Yes, there is a set of Murphy’s Laws for teachers. You’ve
probably already discovered that no matter how well you plan—if something
can go wrong, it will.
Don’t let these missteps trip you up. With each year you teach, it will
get easier to deal with the unexpected. Remember—there’s always
1. The more important the occasion or the larger the audience, the greater
the chance that the bulb on the projector will burn out in the middle of
2. Students with behavior problems are never absent - not one day - all
3. After 27.5 hours of intense creative work, your bulletin boards—the
best ever—are finally complete. Ten minutes later you’re notified
that you are assigned to another classroom.
4. The day the cafeteria serves mini-missiles—raisins, peanuts, peas—is
the day the superintendent has lunch at your school and decides to eat with
5. Once your notebook is full of good ideas, tests, sample lessons, films
and a list of 500 library books for supplemental reading, and all of this
is correlated to the textbook you are using, you get the message: “We
will be adopting new textbooks next year!”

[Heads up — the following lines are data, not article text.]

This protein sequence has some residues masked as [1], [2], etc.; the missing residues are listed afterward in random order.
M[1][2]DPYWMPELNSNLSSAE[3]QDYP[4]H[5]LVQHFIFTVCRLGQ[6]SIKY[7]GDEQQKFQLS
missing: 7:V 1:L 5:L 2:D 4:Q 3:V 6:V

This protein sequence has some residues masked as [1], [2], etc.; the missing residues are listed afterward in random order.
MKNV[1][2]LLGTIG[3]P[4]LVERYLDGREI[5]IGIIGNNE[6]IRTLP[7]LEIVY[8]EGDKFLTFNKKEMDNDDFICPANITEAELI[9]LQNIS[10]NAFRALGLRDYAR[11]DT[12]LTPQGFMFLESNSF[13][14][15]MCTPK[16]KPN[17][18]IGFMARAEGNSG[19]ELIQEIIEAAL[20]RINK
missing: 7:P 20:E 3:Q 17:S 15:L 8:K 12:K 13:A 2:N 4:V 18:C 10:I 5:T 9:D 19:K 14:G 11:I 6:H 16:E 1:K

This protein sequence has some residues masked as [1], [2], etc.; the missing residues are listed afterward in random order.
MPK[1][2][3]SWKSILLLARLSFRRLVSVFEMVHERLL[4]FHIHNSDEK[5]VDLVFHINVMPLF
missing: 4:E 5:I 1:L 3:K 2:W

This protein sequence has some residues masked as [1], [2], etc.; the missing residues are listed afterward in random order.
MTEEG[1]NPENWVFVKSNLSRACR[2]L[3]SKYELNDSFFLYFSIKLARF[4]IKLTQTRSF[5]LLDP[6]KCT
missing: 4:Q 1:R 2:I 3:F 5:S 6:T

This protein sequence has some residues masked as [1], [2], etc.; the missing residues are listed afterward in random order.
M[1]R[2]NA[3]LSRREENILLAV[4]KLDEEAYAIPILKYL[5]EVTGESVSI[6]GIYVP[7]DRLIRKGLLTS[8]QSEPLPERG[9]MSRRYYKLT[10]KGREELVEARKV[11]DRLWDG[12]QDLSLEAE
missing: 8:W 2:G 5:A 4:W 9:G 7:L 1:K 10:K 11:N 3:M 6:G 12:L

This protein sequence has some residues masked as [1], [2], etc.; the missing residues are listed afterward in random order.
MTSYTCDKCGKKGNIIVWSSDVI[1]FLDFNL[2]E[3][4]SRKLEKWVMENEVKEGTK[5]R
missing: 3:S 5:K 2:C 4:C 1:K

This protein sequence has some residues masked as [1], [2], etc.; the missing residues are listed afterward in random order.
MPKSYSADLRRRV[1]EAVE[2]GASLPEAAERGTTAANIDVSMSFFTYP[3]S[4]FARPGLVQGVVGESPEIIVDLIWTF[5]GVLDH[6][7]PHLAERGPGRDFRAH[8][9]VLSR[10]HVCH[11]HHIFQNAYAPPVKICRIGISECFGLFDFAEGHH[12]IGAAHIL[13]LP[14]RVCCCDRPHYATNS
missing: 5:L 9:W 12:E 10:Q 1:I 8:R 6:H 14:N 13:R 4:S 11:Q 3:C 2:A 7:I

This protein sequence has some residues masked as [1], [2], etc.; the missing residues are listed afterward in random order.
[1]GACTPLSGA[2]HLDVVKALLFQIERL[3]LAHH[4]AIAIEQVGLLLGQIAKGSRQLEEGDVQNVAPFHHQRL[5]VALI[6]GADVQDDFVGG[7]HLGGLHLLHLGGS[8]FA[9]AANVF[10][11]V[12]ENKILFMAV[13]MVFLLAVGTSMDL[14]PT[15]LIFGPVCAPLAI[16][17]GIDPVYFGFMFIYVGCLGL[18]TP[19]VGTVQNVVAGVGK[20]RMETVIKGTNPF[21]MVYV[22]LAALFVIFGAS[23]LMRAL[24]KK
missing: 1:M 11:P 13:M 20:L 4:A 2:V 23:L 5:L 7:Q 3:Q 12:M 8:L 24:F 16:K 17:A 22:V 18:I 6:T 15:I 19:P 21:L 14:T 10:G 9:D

6. Your first experience with a vomiting child will take place with a guest
speaker in the room.
7. The larger the mistake in your paycheck (in the district’s favor),
the longer it will take to straighten it out.
8. News of what you failed to do travels at 1,000 times the speed of news
of what you did well.
9. The week after you have completed your lesson plans that will keep you
on schedule with the curriculum and allow you to teach all you need to before
the school year ends, you will lose four days of school because of snow.
10. PTO Open House will be held on the night of part two of the best three-part
TV show of the year.
11. The percentage of absenteeism on any day is directly related to the
number of tests being given on that day.
12. The only time you are a few minutes late all year is the time your principal
will be waiting in your room for you. . .looking at the clock.